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July 27, 2016

 Giving birth usually happens between 37 and 42 weeks. And while every woman will experience labour differently, all will generally go through three stages of labour. Knowing a little bit about what to expect (and what’s coming next!) will help you be prepared for the day.


First stage of labour:
Latent phase, active phase and transition. 



While for some women early labour signs include indigestion or a rupture of the amniotic membranes (‘water breaking’), others may experience a backache or bloody mucus discharge (‘bloody show’). Pinpointing the start of labour? When the cervix starts to dilate and regular, mild contractions begin. Labour finishes when your cervix is fully dilated at 10cm.

Latent (early labour) phase

As your cervix thins out and dilates to 3cm during the latent phase, your belly will feel as though it is tightening. Contractions are usually 10-20 minutes apart and last for 15-20 seconds. Pressure will start in your back and will move forward through to your lower tummy, similar to extreme menstrual cramps. It could be either extremely painful or mildly uncomfortable – every woman has her own unique experience. Contractions gradually move closer together until they occur every five to seven minutes and last 30-40 seconds.

Track your contractions from the very start and keep your LMC in the loop. They’ll advise you when it’s best to head to hospital. The latent phase may last eight to nine hours for a first-time mum and about five hours for those who have given birth before, although these times vary widely. Ultimately, it shouldn’t last more than 20 hours. Try to relax and breathe deeply through each contraction. Now’s the time to do what you’re prepared for: listen to some music or a podcast, shower, go for a walk, nap – whatever you feel up to.

Active phase

The active phase of giving birth begins as your body gets into gear for delivery. Your cervix will dilate from 4cm to 8cm. It will take about an hour to dilate each centimetre, faster in women who have had a baby before. Contractions will now be moderate to strong, coming every two to three minutes and lasting about one minute. By now it will be a lot more difficult to walk and talk during a contraction - you’ll be in full birth-plan mode. If you’ve opted for a hospital birth, try lying in bed, taking a bath or sitting on a birthing ball.


Transition phase

In the transition phase of labour your cervix dilates from 8cm-10cm – labour is at full throttle! Your contractions will be strong, coming every two minutes and lasting 60-90 seconds. This is the time when you might feel anxious, nausea, desperate, or even angry, due to the extra adrenaline coursing through your body. It’s totally normal to feel like giving up, but this is the time to stay focused. Although you may feel the sensation to push as your baby’s head moves towards the vaginal opening, it’s important that you restrain yourself until your LMC gives you the AOK once the cervix is fully dilated. At this point, it’s not necessarily too late to have pain medication but it will depend on your individual circumstances.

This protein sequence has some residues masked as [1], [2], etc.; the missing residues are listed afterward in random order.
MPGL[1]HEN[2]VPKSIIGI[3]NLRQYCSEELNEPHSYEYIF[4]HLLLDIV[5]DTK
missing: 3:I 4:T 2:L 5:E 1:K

Second Phase of labour:


At the start of the second stage of labour you’ll be fully dilated and it will be time to push - only once your LMC has given the all clear. It’s a huge relief to be able to push the pain away with each contraction. This stage usually lasts less than two hours with a first baby, and less than an hour with those that follow.

You will feel your baby’s head moving down the birth canal with each push. As your baby crowns at the vaginal entrance, you may feel a burning sensation as the tissue is stretched to its utmost. Your LMC may advise you to ‘pant’ or breathe fast and shallow, which helps prevent you pushing for a few seconds. This will allow your skin to stretch a little further, and hopefully prevent tearing or an episiotomy (a cut made to the vaginal entrance and perineum that must be stitched after delivery). Then… rejoice! Baby has arrived!


Third Stage of Labour: Delivering the placenta



There will be lots of excitement after your baby is born, so don’t be surprised if you’re distracted as you prepare to deliver the placenta. This process often takes five to twenty minutes, although it can last up to an hour. During the final stage of labour, contractions begin again as the placenta comes away from the wall of your uterus.

In most situations you’ll be asked to push as you deliver the placenta. Sometimes women require an injection to help the process, which causes your uterus to crunch down on the placenta until it peels away from the uterine wall. Baby’s cord will be clamped and cut as soon as he or she is delivered. Active management has been found to reduce the chance of postpartum haemorrhage, but there is an increased chance of nausea, vomiting and hypertension, depending on the type of drug used. There will be rising emotions including relief, exhaustion and elation and after exerting an extraordinary amount of energy you may experience chills, hunger and thirst.

After the third stage of labour, all that’s left is to allow your LMC to stitch up any vaginal or perineal tears, to move to a postpartum room if you’re in hospital, and to cuddle your newborn!

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